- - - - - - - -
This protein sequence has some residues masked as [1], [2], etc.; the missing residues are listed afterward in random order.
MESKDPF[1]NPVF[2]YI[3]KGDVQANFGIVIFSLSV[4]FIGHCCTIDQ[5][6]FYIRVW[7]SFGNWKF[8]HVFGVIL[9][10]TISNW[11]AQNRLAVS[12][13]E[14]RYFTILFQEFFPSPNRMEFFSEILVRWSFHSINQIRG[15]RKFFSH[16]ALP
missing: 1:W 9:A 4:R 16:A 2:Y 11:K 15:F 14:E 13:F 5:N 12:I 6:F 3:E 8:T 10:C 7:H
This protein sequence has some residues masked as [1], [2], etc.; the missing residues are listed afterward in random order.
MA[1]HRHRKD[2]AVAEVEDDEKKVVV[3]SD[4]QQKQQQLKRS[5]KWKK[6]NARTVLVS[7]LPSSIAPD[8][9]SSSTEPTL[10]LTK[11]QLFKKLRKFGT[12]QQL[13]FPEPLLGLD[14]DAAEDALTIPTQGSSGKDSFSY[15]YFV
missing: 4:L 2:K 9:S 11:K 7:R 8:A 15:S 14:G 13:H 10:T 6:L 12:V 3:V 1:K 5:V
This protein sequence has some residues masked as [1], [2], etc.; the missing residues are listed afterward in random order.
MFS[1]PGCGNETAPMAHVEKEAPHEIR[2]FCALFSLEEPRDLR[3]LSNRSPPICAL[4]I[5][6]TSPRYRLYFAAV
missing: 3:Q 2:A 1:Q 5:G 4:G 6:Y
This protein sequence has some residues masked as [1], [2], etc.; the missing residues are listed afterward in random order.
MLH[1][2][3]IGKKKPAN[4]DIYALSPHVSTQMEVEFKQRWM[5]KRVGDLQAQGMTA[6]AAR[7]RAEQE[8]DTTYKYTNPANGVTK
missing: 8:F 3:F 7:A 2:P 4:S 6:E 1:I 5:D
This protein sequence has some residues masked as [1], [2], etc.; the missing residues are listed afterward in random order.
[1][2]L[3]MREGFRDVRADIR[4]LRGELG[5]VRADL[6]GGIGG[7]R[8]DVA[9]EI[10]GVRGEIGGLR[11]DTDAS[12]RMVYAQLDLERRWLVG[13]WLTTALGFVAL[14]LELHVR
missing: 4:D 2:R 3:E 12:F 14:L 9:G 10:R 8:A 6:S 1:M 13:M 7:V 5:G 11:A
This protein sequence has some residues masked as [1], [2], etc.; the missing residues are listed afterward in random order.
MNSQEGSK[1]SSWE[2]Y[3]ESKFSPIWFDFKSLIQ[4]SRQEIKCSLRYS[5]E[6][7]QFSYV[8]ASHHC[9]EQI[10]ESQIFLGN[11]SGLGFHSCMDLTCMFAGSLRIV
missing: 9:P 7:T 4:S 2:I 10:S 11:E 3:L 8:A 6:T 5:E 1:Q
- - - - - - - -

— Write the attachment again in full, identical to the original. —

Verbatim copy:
This protein sequence has some residues masked as [1], [2], etc.; the missing residues are listed afterward in random order.
MESKDPF[1]NPVF[2]YI[3]KGDVQANFGIVIFSLSV[4]FIGHCCTIDQ[5][6]FYIRVW[7]SFGNWKF[8]HVFGVIL[9][10]TISNW[11]AQNRLAVS[12][13]E[14]RYFTILFQEFFPSPNRMEFFSEILVRWSFHSINQIRG[15]RKFFSH[16]ALP
missing: 1:W 9:A 4:R 16:A 2:Y 11:K 15:F 14:E 13:F 5:N 12:I 6:F 3:E 8:T 10:C 7:H
This protein sequence has some residues masked as [1], [2], etc.; the missing residues are listed afterward in random order.
MA[1]HRHRKD[2]AVAEVEDDEKKVVV[3]SD[4]QQKQQQLKRS[5]KWKK[6]NARTVLVS[7]LPSSIAPD[8][9]SSSTEPTL[10]LTK[11]QLFKKLRKFGT[12]QQL[13]FPEPLLGLD[14]DAAEDALTIPTQGSSGKDSFSY[15]YFV
missing: 4:L 2:K 9:S 11:K 7:R 8:A 15:S 14:G 13:H 10:T 6:L 12:V 3:V 1:K 5:V
This protein sequence has some residues masked as [1], [2], etc.; the missing residues are listed afterward in random order.
MFS[1]PGCGNETAPMAHVEKEAPHEIR[2]FCALFSLEEPRDLR[3]LSNRSPPICAL[4]I[5][6]TSPRYRLYFAAV
missing: 3:Q 2:A 1:Q 5:G 4:G 6:Y
This protein sequence has some residues masked as [1], [2], etc.; the missing residues are listed afterward in random order.
MLH[1][2][3]IGKKKPAN[4]DIYALSPHVSTQMEVEFKQRWM[5]KRVGDLQAQGMTA[6]AAR[7]RAEQE[8]DTTYKYTNPANGVTK
missing: 8:F 3:F 7:A 2:P 4:S 6:E 1:I 5:D
This protein sequence has some residues masked as [1], [2], etc.; the missing residues are listed afterward in random order.
[1][2]L[3]MREGFRDVRADIR[4]LRGELG[5]VRADL[6]GGIGG[7]R[8]DVA[9]EI[10]GVRGEIGGLR[11]DTDAS[12]RMVYAQLDLERRWLVG[13]WLTTALGFVAL[14]LELHVR
missing: 4:D 2:R 3:E 12:F 14:L 9:G 10:R 8:A 6:S 1:M 13:M 7:V 5:G 11:A
This protein sequence has some residues masked as [1], [2], etc.; the missing residues are listed afterward in random order.
MNSQEGSK[1]SSWE[2]Y[3]ESKFSPIWFDFKSLIQ[4]SRQEIKCSLRYS[5]E[6][7]QFSYV[8]ASHHC[9]EQI[10]ESQIFLGN[11]SGLGFHSCMDLTCMFAGSLRIV
missing: 9:P 7:T 4:S 2:I 10:S 11:E 3:L 8:A 6:T 5:E 1:Q